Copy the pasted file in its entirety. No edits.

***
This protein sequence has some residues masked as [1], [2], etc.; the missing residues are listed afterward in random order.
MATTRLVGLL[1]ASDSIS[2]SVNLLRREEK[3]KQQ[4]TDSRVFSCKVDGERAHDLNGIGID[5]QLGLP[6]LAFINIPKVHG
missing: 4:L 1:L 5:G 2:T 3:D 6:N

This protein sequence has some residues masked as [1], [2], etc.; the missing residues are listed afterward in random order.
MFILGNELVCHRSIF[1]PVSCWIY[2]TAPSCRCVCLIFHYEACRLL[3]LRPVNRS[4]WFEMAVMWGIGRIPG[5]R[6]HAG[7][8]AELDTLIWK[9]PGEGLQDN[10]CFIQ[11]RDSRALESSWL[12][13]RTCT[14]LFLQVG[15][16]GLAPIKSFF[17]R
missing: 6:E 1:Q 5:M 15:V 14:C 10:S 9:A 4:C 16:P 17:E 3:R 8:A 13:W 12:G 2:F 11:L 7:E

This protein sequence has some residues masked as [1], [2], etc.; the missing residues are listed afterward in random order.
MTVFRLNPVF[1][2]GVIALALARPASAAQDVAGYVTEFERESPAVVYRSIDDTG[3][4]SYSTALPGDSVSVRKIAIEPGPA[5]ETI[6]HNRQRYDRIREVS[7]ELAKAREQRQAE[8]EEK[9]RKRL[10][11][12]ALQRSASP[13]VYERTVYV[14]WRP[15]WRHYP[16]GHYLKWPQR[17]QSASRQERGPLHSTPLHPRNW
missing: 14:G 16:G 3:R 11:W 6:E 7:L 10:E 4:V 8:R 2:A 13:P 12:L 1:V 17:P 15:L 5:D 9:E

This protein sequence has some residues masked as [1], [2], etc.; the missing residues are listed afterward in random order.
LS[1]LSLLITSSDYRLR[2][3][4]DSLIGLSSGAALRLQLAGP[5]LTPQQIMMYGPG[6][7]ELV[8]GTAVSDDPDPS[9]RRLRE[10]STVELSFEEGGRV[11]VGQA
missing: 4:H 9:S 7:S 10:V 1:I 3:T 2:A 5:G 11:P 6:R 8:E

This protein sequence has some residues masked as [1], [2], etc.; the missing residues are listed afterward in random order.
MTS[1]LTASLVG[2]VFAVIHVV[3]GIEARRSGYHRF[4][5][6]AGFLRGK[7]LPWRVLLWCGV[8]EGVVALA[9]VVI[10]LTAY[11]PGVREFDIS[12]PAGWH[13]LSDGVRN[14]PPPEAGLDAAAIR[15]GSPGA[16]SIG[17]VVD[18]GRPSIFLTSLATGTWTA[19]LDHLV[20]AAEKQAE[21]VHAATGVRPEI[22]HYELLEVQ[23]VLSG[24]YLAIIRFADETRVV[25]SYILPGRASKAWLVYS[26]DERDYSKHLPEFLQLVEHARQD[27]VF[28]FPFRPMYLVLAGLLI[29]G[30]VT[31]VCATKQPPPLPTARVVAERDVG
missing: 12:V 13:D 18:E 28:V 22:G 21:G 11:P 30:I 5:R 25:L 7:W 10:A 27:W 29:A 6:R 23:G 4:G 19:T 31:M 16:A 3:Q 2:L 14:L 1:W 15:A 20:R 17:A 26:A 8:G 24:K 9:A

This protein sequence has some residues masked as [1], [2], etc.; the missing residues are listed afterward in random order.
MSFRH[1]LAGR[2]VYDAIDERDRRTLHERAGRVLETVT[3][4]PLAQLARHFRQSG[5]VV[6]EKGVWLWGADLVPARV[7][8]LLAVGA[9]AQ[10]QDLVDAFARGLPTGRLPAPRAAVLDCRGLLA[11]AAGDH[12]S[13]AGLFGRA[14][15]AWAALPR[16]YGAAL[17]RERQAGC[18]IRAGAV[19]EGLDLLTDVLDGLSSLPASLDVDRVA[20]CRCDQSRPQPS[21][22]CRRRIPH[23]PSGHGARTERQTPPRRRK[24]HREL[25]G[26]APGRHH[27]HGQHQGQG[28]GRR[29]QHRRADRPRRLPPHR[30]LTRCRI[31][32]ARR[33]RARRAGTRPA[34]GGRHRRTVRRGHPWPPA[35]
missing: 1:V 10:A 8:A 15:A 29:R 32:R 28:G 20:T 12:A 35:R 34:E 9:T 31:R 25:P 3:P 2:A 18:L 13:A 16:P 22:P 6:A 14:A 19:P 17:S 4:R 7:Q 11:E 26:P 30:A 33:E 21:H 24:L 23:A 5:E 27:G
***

This protein sequence has some residues masked as [1], [2], etc.; the missing residues are listed afterward in random order.
MATTRLVGLL[1]ASDSIS[2]SVNLLRREEK[3]KQQ[4]TDSRVFSCKVDGERAHDLNGIGID[5]QLGLP[6]LAFINIPKVHG
missing: 4:L 1:L 5:G 2:T 3:D 6:N

This protein sequence has some residues masked as [1], [2], etc.; the missing residues are listed afterward in random order.
MFILGNELVCHRSIF[1]PVSCWIY[2]TAPSCRCVCLIFHYEACRLL[3]LRPVNRS[4]WFEMAVMWGIGRIPG[5]R[6]HAG[7][8]AELDTLIWK[9]PGEGLQDN[10]CFIQ[11]RDSRALESSWL[12][13]RTCT[14]LFLQVG[15][16]GLAPIKSFF[17]R
missing: 6:E 1:Q 5:M 15:V 14:C 10:S 9:A 4:C 16:P 17:E 3:R 8:A 13:W 12:G 2:F 11:L 7:E

This protein sequence has some residues masked as [1], [2], etc.; the missing residues are listed afterward in random order.
MTVFRLNPVF[1][2]GVIALALARPASAAQDVAGYVTEFERESPAVVYRSIDDTG[3][4]SYSTALPGDSVSVRKIAIEPGPA[5]ETI[6]HNRQRYDRIREVS[7]ELAKAREQRQAE[8]EEK[9]RKRL[10][11][12]ALQRSASP[13]VYERTVYV[14]WRP[15]WRHYP[16]GHYLKWPQR[17]QSASRQERGPLHSTPLHPRNW
missing: 14:G 16:G 3:R 11:W 6:E 7:L 10:E 4:V 8:R 2:A 13:P 12:L 1:V 17:P 15:L 5:D 9:E

This protein sequence has some residues masked as [1], [2], etc.; the missing residues are listed afterward in random order.
LS[1]LSLLITSSDYRLR[2][3][4]DSLIGLSSGAALRLQLAGP[5]LTPQQIMMYGPG[6][7]ELV[8]GTAVSDDPDPS[9]RRLRE[10]STVELSFEEGGRV[11]VGQA
missing: 4:H 9:S 7:S 10:V 1:I 3:T 2:A 5:G 11:P 6:R 8:E

This protein sequence has some residues masked as [1], [2], etc.; the missing residues are listed afterward in random order.
MTS[1]LTASLVG[2]VFAVIHVV[3]GIEARRSGYHRF[4][5][6]AGFLRGK[7]LPWRVLLWCGV[8]EGVVALA[9]VVI[10]LTAY[11]PGVREFDIS[12]PAGWH[13]LSDGVRN[14]PPPEAGLDAAAIR[15]GSPGA[16]SIG[17]VVD[18]GRPSIFLTSLATGTWTA[19]LDHLV[20]AAEKQAE[21]VHAATGVRPEI[22]HYELLEVQ[23]VLSG[24]YLAIIRFADETRVV[25]SYILPGRASKAWLVYS[26]DERDYSKHLPEFLQLVEHARQD[27]VF[28]FPFRPMYLVLAGLLI[29]G[30]VT[31]VCATKQPPPLPTARVVAERDVG
missing: 12:V 13:D 18:E 28:V 22:G 21:G 11:P 30:I 5:R 25:L 7:W 10:A 27:W 29:A 6:R 23:G 4:G 19:T 31:M 16:A 3:Q 2:L 14:L 1:W 15:A 20:R 17:A 26:A 8:G 24:K 9:A

This protein sequence has some residues masked as [1], [2], etc.; the missing residues are listed afterward in random order.
MSFRH[1]LAGR[2]VYDAIDERDRRTLHERAGRVLETVT[3][4]PLAQLARHFRQSG[5]VV[6]EKGVWLWGADLVPARV[7][8]LLAVGA[9]AQ[10]QDLVDAFARGLPTGRLPAPRAAVLDCRGLLA[11]AAGDH[12]S[13]AGLFGRA[14][15]AWAALPR[16]YGAAL[17]RERQAGC[18]IRAGAV[19]EGLDLLTDVLDGLSSLPASLDVDRVA[20]CRCDQSRPQPS[21][22]CRRRIPH[23]PSGHGARTERQTPPRRRK[24]HREL[25]G[26]APGRHH[27]HGQHQGQG[28]GRR[29]QHRRADRPRRLPPHR[30]LTRCRI[31][32]ARR[33]RARRAGTRPA[34]GGRHRRTVRRGHPWPPA[35]
missing: 1:V 10:A 8:A 15:A 29:R 32:R 28:G 20:T 12:A 35:R 34:E 9:T 31:R 25:P 3:P 2:A 18:L 13:A 16:P 22:P 6:A 14:A 19:P 17:S 4:R 7:Q 11:E 26:P 30:A 33:E 21:H 24:L 23:A 5:E 27:G